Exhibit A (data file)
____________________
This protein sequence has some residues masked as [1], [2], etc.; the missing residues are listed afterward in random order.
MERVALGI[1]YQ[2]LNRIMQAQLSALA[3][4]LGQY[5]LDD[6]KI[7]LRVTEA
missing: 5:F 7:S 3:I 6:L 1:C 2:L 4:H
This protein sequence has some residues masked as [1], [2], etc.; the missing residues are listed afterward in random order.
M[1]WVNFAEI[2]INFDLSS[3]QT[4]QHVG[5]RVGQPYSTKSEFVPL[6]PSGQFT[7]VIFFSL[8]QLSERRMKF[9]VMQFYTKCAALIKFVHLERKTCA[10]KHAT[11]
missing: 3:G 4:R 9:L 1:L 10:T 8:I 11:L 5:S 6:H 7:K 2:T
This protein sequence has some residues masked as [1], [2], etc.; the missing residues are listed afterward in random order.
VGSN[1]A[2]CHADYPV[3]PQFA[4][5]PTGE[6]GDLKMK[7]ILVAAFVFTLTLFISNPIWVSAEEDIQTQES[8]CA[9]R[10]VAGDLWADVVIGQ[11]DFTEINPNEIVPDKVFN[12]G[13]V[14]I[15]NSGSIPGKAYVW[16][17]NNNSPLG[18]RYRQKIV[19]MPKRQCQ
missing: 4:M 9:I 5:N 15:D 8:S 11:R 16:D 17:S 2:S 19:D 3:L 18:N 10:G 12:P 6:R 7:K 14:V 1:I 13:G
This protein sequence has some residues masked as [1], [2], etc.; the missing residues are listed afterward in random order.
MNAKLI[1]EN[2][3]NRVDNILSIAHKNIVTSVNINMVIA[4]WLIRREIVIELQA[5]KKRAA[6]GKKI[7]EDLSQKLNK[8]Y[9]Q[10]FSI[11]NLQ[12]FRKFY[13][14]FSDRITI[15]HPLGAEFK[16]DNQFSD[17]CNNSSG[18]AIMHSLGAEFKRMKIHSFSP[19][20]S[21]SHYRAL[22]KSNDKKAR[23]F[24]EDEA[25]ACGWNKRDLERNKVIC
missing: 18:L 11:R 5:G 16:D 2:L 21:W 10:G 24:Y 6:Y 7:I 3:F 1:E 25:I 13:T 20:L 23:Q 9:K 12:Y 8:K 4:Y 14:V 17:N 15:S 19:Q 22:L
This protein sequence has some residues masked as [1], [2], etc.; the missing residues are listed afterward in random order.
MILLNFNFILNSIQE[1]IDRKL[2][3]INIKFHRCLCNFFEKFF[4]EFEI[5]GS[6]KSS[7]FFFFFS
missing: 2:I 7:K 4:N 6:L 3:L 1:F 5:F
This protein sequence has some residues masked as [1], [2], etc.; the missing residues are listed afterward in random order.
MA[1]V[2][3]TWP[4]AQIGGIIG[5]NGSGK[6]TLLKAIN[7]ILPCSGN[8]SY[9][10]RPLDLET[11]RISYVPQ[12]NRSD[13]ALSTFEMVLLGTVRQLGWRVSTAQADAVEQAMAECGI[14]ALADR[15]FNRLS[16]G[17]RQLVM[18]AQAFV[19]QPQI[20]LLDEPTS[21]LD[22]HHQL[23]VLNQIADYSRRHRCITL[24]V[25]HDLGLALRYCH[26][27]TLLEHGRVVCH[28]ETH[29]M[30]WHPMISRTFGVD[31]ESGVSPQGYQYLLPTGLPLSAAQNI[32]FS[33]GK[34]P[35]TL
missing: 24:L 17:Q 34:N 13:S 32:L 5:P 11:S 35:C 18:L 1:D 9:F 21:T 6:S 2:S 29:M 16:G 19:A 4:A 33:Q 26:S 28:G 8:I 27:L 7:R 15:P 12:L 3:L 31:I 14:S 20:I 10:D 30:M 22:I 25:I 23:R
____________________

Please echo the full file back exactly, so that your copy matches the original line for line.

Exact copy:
This protein sequence has some residues masked as [1], [2], etc.; the missing residues are listed afterward in random order.
MERVALGI[1]YQ[2]LNRIMQAQLSALA[3][4]LGQY[5]LDD[6]KI[7]LRVTEA
missing: 5:F 7:S 3:I 6:L 1:C 2:L 4:H
This protein sequence has some residues masked as [1], [2], etc.; the missing residues are listed afterward in random order.
M[1]WVNFAEI[2]INFDLSS[3]QT[4]QHVG[5]RVGQPYSTKSEFVPL[6]PSGQFT[7]VIFFSL[8]QLSERRMKF[9]VMQFYTKCAALIKFVHLERKTCA[10]KHAT[11]
missing: 3:G 4:R 9:L 1:L 10:T 8:I 11:L 5:S 6:H 7:K 2:T
This protein sequence has some residues masked as [1], [2], etc.; the missing residues are listed afterward in random order.
VGSN[1]A[2]CHADYPV[3]PQFA[4][5]PTGE[6]GDLKMK[7]ILVAAFVFTLTLFISNPIWVSAEEDIQTQES[8]CA[9]R[10]VAGDLWADVVIGQ[11]DFTEINPNEIVPDKVFN[12]G[13]V[14]I[15]NSGSIPGKAYVW[16][17]NNNSPLG[18]RYRQKIV[19]MPKRQCQ
missing: 4:M 9:I 5:N 15:D 8:S 11:R 16:D 17:S 2:S 19:D 3:L 18:N 10:G 12:P 6:R 7:K 14:V 1:I 13:G
This protein sequence has some residues masked as [1], [2], etc.; the missing residues are listed afterward in random order.
MNAKLI[1]EN[2][3]NRVDNILSIAHKNIVTSVNINMVIA[4]WLIRREIVIELQA[5]KKRAA[6]GKKI[7]EDLSQKLNK[8]Y[9]Q[10]FSI[11]NLQ[12]FRKFY[13][14]FSDRITI[15]HPLGAEFK[16]DNQFSD[17]CNNSSG[18]AIMHSLGAEFKRMKIHSFSP[19][20]S[21]SHYRAL[22]KSNDKKAR[23]F[24]EDEA[25]ACGWNKRDLERNKVIC
missing: 18:L 11:R 5:G 16:D 2:L 21:W 10:G 24:Y 6:Y 7:I 3:F 1:E 25:I 13:T 20:L 23:Q 9:K 12:Y 8:K 4:Y 14:V 17:N 15:S 19:Q 22:L
This protein sequence has some residues masked as [1], [2], etc.; the missing residues are listed afterward in random order.
MILLNFNFILNSIQE[1]IDRKL[2][3]INIKFHRCLCNFFEKFF[4]EFEI[5]GS[6]KSS[7]FFFFFS
missing: 2:I 7:K 4:N 6:L 3:L 1:F 5:F
This protein sequence has some residues masked as [1], [2], etc.; the missing residues are listed afterward in random order.
MA[1]V[2][3]TWP[4]AQIGGIIG[5]NGSGK[6]TLLKAIN[7]ILPCSGN[8]SY[9][10]RPLDLET[11]RISYVPQ[12]NRSD[13]ALSTFEMVLLGTVRQLGWRVSTAQADAVEQAMAECGI[14]ALADR[15]FNRLS[16]G[17]RQLVM[18]AQAFV[19]QPQI[20]LLDEPTS[21]LD[22]HHQL[23]VLNQIADYSRRHRCITL[24]V[25]HDLGLALRYCH[26][27]TLLEHGRVVCH[28]ETH[29]M[30]WHPMISRTFGVD[31]ESGVSPQGYQYLLPTGLPLSAAQNI[32]FS[33]GK[34]P[35]TL
missing: 24:L 17:Q 34:N 13:S 32:L 5:P 11:S 35:C 18:L 1:D 9:F 21:T 6:S 2:S 29:M 16:G 19:A 4:A 33:Q 26:S 28:G 8:I 27:L 7:R 15:P 12:L 3:L 31:I 14:S 20:I 10:D 30:M 22:I 25:I 23:R